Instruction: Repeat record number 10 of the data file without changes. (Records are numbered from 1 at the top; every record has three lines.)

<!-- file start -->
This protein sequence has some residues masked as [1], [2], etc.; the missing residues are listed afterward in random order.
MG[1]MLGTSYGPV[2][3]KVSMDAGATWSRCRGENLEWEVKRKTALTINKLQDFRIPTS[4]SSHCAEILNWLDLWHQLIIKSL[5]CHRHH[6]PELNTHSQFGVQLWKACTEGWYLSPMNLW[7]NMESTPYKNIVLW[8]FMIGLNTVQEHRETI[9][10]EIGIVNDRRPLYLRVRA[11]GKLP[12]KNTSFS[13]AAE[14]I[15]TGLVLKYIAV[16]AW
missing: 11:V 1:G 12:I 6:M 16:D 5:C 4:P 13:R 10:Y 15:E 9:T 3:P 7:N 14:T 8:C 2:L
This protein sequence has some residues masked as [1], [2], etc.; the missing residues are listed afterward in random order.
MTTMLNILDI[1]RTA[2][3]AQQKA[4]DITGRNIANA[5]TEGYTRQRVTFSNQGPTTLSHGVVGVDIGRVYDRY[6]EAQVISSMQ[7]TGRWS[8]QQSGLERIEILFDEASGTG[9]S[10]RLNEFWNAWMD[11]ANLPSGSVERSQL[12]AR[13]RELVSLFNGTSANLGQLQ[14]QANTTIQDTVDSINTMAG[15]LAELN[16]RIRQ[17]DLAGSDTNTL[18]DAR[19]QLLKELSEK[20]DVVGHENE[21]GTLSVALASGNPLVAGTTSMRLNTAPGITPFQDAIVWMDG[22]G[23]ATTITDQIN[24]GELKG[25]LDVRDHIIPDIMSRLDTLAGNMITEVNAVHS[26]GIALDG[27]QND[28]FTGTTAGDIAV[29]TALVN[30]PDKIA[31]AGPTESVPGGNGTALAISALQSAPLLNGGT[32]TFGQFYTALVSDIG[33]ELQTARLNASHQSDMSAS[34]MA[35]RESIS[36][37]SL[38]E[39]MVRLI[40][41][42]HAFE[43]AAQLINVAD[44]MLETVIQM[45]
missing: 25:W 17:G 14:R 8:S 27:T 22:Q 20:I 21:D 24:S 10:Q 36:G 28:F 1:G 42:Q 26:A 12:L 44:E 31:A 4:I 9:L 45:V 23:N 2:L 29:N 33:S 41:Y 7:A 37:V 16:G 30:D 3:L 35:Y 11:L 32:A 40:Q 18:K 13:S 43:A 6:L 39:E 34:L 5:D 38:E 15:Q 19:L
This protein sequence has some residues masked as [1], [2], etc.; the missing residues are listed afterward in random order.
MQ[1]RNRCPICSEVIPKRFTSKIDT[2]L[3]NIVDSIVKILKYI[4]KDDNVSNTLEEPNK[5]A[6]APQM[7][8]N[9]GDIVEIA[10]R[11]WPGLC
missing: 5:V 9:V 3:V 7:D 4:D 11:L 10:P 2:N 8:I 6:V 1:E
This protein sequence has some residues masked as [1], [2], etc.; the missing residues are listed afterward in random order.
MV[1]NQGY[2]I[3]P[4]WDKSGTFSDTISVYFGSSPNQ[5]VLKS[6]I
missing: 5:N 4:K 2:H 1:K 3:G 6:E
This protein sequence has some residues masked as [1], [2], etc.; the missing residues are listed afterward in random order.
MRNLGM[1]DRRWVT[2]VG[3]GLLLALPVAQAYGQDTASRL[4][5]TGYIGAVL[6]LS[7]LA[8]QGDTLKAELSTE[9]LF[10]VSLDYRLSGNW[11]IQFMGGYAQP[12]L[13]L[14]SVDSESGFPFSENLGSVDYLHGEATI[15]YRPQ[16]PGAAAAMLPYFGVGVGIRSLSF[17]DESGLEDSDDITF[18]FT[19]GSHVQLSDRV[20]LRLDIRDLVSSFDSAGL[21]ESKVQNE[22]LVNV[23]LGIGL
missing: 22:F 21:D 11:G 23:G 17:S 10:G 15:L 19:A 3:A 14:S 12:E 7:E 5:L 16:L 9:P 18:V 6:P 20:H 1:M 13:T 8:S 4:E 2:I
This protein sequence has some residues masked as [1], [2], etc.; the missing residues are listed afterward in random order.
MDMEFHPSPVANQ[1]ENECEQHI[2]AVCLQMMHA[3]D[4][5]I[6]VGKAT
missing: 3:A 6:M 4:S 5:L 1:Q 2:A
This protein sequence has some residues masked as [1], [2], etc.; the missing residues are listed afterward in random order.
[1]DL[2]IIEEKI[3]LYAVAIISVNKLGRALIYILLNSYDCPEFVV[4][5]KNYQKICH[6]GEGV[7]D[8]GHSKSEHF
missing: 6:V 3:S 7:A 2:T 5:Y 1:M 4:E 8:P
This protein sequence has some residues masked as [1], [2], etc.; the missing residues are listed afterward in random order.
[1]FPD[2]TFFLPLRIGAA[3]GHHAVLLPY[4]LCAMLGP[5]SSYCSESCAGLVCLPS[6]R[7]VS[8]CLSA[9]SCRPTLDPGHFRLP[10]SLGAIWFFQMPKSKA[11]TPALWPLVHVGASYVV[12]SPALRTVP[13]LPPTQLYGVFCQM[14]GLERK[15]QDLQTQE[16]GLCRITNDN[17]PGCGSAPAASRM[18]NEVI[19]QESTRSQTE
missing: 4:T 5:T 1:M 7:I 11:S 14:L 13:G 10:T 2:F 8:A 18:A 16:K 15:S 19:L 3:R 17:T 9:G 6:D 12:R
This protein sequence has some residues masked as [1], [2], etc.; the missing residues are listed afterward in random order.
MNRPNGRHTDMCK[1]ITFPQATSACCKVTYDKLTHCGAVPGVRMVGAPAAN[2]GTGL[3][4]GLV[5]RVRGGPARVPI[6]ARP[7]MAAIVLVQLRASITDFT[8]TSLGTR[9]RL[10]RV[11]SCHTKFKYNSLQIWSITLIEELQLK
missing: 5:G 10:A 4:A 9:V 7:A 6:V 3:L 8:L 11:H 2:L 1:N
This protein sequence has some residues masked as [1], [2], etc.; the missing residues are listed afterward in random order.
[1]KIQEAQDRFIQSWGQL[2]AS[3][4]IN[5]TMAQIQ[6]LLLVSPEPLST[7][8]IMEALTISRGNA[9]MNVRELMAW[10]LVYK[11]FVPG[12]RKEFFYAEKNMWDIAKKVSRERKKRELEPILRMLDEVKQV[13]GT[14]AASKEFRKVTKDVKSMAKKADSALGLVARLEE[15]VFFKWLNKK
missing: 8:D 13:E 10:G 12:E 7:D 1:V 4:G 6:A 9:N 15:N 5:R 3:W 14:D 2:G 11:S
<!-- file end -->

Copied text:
This protein sequence has some residues masked as [1], [2], etc.; the missing residues are listed afterward in random order.
[1]KIQEAQDRFIQSWGQL[2]AS[3][4]IN[5]TMAQIQ[6]LLLVSPEPLST[7][8]IMEALTISRGNA[9]MNVRELMAW[10]LVYK[11]FVPG[12]RKEFFYAEKNMWDIAKKVSRERKKRELEPILRMLDEVKQV[13]GT[14]AASKEFRKVTKDVKSMAKKADSALGLVARLEE[15]VFFKWLNKK
missing: 8:D 13:E 10:G 12:E 7:D 1:V 4:G 6:A 9:N 15:N 5:R 3:W 14:D 2:G 11:S